Background: The recovery approach is increasingly popular among mental-health services, but there is a lack of consensus about its applicability and it has been criticised for imposing professionalised ideas onto what was originally a service-user concept. Aims: To carry out a review and synthesis of qualitative research to answer the question: “What do we know about how service users with severe and enduring mental illness experience the process of recovery?” It was hoped that this would improve clarity and increase understanding. Method: A systematic review identified 15 peer-reviewed articles examining experiences of recovery. Twelve of these were analysed using best-fit framework synthesis, with the CHIME model of recovery providing the exploratory framework. Results: The optimistic themes of CHIME accounted for the majority of people’s experiences, but more than 30% of data were not felt to be encapsulated. An expanded conceptualisation of recovery is proposed, in which difficulties are more prominently considered. Conclusions: An overly optimistic, professionally imposed view of recovery might homogenise or even blame individuals rather than empower them. Further understanding is needed of different experiences of recovery, and of people’s struggles to recover. (Publisher abstract)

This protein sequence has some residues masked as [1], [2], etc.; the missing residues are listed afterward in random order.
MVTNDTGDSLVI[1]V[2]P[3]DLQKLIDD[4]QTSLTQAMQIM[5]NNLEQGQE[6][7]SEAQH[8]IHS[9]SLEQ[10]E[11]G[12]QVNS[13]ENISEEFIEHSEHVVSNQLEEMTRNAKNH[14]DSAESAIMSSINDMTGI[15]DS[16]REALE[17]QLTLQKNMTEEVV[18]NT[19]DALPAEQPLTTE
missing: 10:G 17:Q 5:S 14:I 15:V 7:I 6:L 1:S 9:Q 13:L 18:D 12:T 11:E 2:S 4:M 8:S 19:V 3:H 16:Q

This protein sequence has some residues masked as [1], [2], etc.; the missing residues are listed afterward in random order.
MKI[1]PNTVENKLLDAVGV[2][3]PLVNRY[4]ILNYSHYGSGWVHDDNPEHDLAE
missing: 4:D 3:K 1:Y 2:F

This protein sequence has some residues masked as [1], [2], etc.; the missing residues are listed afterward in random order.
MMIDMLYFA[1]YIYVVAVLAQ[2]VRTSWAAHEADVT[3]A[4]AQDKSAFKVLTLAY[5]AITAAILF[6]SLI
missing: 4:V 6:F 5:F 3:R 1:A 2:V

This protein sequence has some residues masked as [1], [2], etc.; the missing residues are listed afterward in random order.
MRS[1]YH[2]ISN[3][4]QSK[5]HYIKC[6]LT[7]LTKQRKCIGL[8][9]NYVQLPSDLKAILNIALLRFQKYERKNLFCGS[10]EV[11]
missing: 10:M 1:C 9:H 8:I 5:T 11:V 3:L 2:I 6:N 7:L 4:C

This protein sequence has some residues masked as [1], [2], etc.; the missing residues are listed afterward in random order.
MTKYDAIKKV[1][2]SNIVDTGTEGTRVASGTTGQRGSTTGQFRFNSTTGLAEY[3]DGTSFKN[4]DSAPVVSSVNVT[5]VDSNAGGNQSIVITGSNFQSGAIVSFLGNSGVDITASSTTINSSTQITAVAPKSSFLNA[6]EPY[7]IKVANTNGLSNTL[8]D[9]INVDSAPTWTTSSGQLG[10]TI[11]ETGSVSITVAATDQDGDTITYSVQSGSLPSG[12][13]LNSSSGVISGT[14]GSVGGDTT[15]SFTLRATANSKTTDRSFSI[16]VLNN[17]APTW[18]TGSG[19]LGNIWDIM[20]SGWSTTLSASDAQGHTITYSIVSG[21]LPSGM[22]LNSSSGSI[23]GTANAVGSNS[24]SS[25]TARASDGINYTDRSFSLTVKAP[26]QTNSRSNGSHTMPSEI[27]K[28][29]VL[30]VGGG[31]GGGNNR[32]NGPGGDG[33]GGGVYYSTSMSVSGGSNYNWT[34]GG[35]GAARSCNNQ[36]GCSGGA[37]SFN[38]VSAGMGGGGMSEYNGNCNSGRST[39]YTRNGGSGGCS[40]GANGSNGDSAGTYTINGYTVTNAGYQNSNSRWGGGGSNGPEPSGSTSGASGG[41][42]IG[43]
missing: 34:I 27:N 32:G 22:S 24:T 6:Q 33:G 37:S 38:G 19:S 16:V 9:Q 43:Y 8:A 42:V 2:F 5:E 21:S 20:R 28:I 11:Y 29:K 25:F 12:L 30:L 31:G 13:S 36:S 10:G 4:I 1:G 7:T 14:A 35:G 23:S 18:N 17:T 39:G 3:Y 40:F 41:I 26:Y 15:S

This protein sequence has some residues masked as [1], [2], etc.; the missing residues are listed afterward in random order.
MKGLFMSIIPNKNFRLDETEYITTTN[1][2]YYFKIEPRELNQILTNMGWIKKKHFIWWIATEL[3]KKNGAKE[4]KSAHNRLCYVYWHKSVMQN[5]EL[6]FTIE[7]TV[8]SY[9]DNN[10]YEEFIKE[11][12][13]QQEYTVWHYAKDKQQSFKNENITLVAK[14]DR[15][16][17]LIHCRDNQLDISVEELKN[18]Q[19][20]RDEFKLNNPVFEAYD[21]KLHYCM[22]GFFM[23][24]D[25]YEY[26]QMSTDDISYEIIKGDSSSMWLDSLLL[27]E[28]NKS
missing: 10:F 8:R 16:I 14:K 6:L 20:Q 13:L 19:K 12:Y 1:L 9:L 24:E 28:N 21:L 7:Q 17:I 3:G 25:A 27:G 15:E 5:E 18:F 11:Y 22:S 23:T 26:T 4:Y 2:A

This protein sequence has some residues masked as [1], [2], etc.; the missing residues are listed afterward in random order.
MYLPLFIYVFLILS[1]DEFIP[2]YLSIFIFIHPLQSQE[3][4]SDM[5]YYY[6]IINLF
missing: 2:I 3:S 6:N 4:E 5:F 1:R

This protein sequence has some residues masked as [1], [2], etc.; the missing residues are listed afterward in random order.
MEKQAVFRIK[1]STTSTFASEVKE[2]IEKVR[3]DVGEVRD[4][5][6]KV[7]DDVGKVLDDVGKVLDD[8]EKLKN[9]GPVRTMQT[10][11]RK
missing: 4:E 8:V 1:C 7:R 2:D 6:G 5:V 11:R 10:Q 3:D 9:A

Journal article

Reflections on the social model of distress or madness: how to make the social model of disability accessible to people with mental health challenges

Author:
KINN Angela
Journal article citation:
Mental Health and Social Inclusion, 20(4), 2016, pp.231-237.
Publisher:
Emerald

Purpose: The purpose of this paper is to explore the relationships between recovery approaches and the social model of disability developed within the broader disability movement. Design/methodology/approach: Personal narrative and reflective account written from the perspective of a senior peer trainer with reference to selected literature. Findings: It is important to embrace a social model and rights-based approach within recovery approaches. Originality/value: An original viewpoint on the perspective of a peer trainer linking recovery approaches to the social model and rights-based approach developed within the broader disability arena. (Publisher abstract)

Digital Media Full text available online for free

Peer support roles in mental health services

Author:
CHRISTIE Louise
Publisher:
IRISS
Publication year:
2016
Pagination:
16
Place of publication:
Glasgow